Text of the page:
My suggestion would be to get yourself the 400 and move up to the 650 later because of gas prices and your high amount of mileage you would be riding. The 400 cruises very well at 80 and better at 70ish. How fast are you going to want to go? The 650 is nice and I would recommend it to someone who has the money to spend the extra $2000 and the extra gas and insurance for. I believe you would be as comfortable on either (with the same aftermarket upgrades) and both will have basically the same features/advantages over a standard bike. The 400 will get 10-20 MPG better than the 650. Just my 2 cents.
 

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Discussion Starter #14
The 400 does SEEM like it would fit the bill nicely. Just concerned that it might not be quite enough on those long road trips, if there is any traffic on I-75 (like weekends), if you aren't moving at 80-85 you could get run over. Even the slow lane!! I will not rule it out as a choice that I still need to make though. I just checked the map and there does seem to be plenty of secondary roads.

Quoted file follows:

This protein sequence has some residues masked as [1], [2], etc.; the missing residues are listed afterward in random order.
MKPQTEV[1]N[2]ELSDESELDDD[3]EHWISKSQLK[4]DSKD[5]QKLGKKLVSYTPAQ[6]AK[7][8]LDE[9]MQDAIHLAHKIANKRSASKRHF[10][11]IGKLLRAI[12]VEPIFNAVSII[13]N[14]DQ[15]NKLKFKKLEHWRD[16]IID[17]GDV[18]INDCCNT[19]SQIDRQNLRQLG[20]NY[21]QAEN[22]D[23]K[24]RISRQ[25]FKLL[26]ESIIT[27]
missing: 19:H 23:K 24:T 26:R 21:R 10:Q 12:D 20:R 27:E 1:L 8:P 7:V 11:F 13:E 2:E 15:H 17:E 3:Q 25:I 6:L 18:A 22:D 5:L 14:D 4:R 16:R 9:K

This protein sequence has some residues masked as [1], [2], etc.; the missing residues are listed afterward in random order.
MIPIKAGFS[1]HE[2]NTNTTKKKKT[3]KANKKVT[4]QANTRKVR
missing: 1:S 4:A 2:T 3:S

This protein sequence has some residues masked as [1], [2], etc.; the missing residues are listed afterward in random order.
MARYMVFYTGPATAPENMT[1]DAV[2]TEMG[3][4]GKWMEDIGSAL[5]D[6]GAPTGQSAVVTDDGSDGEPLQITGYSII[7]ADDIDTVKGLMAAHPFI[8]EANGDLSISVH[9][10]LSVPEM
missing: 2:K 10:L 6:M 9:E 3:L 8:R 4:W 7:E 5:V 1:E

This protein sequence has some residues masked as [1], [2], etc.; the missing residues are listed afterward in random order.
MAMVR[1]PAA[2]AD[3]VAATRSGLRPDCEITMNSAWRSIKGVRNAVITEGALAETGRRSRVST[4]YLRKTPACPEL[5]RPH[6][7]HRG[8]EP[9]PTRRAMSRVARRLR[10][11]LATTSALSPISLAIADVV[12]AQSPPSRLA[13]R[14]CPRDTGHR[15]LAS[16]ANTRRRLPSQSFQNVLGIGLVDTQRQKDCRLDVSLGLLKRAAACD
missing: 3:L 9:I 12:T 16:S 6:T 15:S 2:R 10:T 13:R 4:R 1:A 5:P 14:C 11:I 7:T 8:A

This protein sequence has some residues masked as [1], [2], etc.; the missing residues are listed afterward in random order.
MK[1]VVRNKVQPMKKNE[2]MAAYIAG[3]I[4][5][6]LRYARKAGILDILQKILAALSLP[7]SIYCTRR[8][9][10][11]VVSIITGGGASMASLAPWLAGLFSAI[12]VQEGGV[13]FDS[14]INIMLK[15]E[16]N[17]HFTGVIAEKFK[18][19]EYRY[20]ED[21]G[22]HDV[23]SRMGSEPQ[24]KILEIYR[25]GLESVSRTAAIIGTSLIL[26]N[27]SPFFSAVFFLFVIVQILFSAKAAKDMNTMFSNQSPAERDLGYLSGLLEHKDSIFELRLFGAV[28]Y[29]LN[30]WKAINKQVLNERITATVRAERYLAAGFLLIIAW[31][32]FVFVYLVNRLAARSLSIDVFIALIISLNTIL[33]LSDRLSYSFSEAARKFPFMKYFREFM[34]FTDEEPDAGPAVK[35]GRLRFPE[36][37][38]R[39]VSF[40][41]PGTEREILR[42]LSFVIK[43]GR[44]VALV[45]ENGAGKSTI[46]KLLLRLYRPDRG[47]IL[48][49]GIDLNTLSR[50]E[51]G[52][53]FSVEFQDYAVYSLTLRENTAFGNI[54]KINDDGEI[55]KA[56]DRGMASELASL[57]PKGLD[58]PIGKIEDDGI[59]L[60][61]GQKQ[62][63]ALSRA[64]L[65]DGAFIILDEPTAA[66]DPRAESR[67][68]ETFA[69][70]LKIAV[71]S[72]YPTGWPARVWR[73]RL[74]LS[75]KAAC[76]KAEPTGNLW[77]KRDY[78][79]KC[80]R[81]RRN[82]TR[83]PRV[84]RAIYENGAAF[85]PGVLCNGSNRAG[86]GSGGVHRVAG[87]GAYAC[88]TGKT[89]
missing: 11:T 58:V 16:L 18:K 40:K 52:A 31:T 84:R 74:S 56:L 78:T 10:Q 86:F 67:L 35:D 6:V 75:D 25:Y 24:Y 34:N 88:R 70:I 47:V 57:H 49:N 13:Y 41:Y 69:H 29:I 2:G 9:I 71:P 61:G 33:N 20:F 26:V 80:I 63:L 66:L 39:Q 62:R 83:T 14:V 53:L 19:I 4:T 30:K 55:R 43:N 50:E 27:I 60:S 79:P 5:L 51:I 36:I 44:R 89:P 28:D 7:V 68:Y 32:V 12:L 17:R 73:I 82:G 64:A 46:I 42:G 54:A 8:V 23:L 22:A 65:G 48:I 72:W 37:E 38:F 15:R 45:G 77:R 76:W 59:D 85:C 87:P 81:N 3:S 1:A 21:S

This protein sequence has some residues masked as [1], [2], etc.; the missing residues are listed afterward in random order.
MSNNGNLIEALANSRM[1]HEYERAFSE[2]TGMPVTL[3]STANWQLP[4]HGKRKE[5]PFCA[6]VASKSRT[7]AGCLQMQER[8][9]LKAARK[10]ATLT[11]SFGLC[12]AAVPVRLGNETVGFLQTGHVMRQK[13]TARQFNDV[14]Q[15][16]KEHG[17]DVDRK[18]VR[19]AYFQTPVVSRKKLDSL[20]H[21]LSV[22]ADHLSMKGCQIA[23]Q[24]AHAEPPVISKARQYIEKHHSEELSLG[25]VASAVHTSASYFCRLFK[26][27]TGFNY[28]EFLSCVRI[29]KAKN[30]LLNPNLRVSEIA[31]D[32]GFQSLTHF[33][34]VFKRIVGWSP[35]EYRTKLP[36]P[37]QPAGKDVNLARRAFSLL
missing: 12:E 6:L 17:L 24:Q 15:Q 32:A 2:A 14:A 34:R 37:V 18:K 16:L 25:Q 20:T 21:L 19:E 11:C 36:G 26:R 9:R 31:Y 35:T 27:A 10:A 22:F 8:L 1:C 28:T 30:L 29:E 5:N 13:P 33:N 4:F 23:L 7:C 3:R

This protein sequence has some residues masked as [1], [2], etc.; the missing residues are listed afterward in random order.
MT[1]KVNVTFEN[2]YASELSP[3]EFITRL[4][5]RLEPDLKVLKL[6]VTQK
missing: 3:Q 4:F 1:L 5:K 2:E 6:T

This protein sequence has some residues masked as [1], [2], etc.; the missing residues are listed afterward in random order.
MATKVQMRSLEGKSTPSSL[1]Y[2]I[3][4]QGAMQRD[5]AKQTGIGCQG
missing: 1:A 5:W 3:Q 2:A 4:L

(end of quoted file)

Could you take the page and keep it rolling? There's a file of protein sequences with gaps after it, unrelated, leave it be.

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I agree with Brian and , if you are comfortable on the 650 and can put both feet on the ground, don't be overly concerned about the engine size. As on any bike, YOU control the power and speed (with some training and experience). In this regard, a 650 is no more difficult to handle than a smaller displacement bike. You can get into just as much trouble with a 125 or 250 if you can't control the throttle and brakes.
With the riding conditions you describe, I feel that the 650 would be better suited. Not that the 400 couldn't handle those conditions, it's just that I think the heavier more powerful 650 would be a better choice. And, based on my experience with long distance touring, 900 miles every weekend in all kinds of weather will get very tiresome real quick on any kind of motorcycle. Maybe you should consider trading your SUV on a smaller car or truck.

Don
 

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Nav,